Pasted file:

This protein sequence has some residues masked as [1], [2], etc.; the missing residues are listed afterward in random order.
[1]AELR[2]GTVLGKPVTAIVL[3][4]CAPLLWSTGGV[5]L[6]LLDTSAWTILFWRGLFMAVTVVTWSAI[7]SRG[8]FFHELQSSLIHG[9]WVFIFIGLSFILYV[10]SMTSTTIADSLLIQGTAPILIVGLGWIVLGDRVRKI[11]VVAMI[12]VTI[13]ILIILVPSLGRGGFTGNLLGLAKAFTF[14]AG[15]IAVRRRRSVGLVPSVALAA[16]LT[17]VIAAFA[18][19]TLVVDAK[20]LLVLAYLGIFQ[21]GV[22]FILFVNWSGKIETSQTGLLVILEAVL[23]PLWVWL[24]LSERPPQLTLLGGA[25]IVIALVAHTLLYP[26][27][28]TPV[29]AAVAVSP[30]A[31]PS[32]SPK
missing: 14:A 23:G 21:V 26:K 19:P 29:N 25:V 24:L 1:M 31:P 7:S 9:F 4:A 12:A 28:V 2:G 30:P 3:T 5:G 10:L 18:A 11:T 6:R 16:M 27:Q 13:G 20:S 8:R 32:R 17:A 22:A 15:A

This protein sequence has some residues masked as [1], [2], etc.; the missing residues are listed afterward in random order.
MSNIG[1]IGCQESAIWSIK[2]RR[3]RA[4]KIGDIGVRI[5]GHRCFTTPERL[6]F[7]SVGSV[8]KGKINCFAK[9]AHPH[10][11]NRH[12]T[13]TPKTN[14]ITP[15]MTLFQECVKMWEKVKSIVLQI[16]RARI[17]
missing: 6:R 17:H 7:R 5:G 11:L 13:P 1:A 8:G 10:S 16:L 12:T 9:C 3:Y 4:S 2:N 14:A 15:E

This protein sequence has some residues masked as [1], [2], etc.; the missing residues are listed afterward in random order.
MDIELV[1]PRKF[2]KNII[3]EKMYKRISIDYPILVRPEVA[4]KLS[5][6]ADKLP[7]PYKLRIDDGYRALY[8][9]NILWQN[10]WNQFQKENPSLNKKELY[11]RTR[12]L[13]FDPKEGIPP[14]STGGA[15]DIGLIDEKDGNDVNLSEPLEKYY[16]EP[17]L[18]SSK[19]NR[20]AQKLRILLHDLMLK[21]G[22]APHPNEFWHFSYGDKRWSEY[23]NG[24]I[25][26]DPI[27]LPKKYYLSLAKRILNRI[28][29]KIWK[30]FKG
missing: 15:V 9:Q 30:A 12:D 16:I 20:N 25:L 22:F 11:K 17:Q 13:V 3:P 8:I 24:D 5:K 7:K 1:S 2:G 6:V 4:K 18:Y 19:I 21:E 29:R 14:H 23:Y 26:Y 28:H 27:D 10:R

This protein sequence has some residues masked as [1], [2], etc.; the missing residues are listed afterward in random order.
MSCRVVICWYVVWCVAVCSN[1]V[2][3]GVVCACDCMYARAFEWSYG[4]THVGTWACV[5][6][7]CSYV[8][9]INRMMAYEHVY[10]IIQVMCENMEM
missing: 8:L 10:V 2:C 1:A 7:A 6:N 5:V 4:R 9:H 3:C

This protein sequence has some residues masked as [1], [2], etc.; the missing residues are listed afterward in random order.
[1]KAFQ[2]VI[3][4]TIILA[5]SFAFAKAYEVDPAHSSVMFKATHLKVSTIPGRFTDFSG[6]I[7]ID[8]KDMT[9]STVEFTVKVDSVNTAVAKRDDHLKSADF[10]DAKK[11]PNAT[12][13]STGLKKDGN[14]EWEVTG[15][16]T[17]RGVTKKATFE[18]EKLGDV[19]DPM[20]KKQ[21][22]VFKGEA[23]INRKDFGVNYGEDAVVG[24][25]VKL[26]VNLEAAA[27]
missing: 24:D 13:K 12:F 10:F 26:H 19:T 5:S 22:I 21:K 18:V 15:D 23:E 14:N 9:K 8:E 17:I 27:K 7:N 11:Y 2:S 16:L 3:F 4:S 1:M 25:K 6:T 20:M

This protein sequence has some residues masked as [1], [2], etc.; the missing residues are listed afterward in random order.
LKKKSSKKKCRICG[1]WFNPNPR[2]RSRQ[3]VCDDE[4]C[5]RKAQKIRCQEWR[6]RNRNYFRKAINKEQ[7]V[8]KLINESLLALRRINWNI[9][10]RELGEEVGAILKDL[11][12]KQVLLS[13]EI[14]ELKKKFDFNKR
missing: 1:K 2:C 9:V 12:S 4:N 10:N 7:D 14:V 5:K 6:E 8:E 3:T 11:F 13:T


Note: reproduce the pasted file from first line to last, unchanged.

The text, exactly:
This protein sequence has some residues masked as [1], [2], etc.; the missing residues are listed afterward in random order.
[1]AELR[2]GTVLGKPVTAIVL[3][4]CAPLLWSTGGV[5]L[6]LLDTSAWTILFWRGLFMAVTVVTWSAI[7]SRG[8]FFHELQSSLIHG[9]WVFIFIGLSFILYV[10]SMTSTTIADSLLIQGTAPILIVGLGWIVLGDRVRKI[11]VVAMI[12]VTI[13]ILIILVPSLGRGGFTGNLLGLAKAFTF[14]AG[15]IAVRRRRSVGLVPSVALAA[16]LT[17]VIAAFA[18][19]TLVVDAK[20]LLVLAYLGIFQ[21]GV[22]FILFVNWSGKIETSQTGLLVILEAVL[23]PLWVWL[24]LSERPPQLTLLGGA[25]IVIALVAHTLLYP[26][27][28]TPV[29]AAVAVSP[30]A[31]PS[32]SPK
missing: 14:A 23:G 21:V 26:K 19:P 29:N 25:V 24:L 1:M 31:P 7:S 9:F 4:A 12:A 28:V 2:G 30:P 3:T 5:G 10:L 18:A 11:T 6:R 16:M 27:Q 13:G 20:S 8:R 32:R 17:A 22:A 15:A

This protein sequence has some residues masked as [1], [2], etc.; the missing residues are listed afterward in random order.
MSNIG[1]IGCQESAIWSIK[2]RR[3]RA[4]KIGDIGVRI[5]GHRCFTTPERL[6]F[7]SVGSV[8]KGKINCFAK[9]AHPH[10][11]NRH[12]T[13]TPKTN[14]ITP[15]MTLFQECVKMWEKVKSIVLQI[16]RARI[17]
missing: 6:R 17:H 7:R 5:G 11:L 13:P 1:A 8:G 10:S 16:L 12:T 9:C 3:Y 4:S 2:N 14:A 15:E

This protein sequence has some residues masked as [1], [2], etc.; the missing residues are listed afterward in random order.
MDIELV[1]PRKF[2]KNII[3]EKMYKRISIDYPILVRPEVA[4]KLS[5][6]ADKLP[7]PYKLRIDDGYRALY[8][9]NILWQN[10]WNQFQKENPSLNKKELY[11]RTR[12]L[13]FDPKEGIPP[14]STGGA[15]DIGLIDEKDGNDVNLSEPLEKYY[16]EP[17]L[18]SSK[19]NR[20]AQKLRILLHDLMLK[21]G[22]APHPNEFWHFSYGDKRWSEY[23]NG[24]I[25][26]DPI[27]LPKKYYLSLAKRILNRI[28][29]KIWK[30]FKG
missing: 15:V 9:Q 30:A 12:D 16:I 20:N 25:L 22:F 11:K 17:Q 13:V 3:P 8:I 24:D 5:K 7:K 1:S 2:G 6:V 4:K 18:Y 19:I 21:E 29:R 14:H 23:Y 26:Y 28:H 27:D 10:R

This protein sequence has some residues masked as [1], [2], etc.; the missing residues are listed afterward in random order.
MSCRVVICWYVVWCVAVCSN[1]V[2][3]GVVCACDCMYARAFEWSYG[4]THVGTWACV[5][6][7]CSYV[8][9]INRMMAYEHVY[10]IIQVMCENMEM
missing: 8:L 10:V 2:C 1:A 7:A 6:N 5:V 4:R 9:H 3:C

This protein sequence has some residues masked as [1], [2], etc.; the missing residues are listed afterward in random order.
[1]KAFQ[2]VI[3][4]TIILA[5]SFAFAKAYEVDPAHSSVMFKATHLKVSTIPGRFTDFSG[6]I[7]ID[8]KDMT[9]STVEFTVKVDSVNTAVAKRDDHLKSADF[10]DAKK[11]PNAT[12][13]STGLKKDGN[14]EWEVTG[15][16]T[17]RGVTKKATFE[18]EKLGDV[19]DPM[20]KKQ[21][22]VFKGEA[23]INRKDFGVNYGEDAVVG[24][25]VKL[26]VNLEAAA[27]
missing: 24:D 13:K 12:F 10:F 26:H 19:T 5:S 22:I 21:K 18:V 15:D 23:E 14:N 9:K 8:E 17:I 27:K 7:N 11:Y 2:S 16:L 3:F 4:S 1:M 25:K 6:T 20:M

This protein sequence has some residues masked as [1], [2], etc.; the missing residues are listed afterward in random order.
LKKKSSKKKCRICG[1]WFNPNPR[2]RSRQ[3]VCDDE[4]C[5]RKAQKIRCQEWR[6]RNRNYFRKAINKEQ[7]V[8]KLINESLLALRRINWNI[9][10]RELGEEVGAILKDL[11][12]KQVLLS[13]EI[14]ELKKKFDFNKR
missing: 1:K 2:C 9:V 12:S 4:N 10:N 7:D 14:V 5:K 6:E 8:E 3:T 11:F 13:T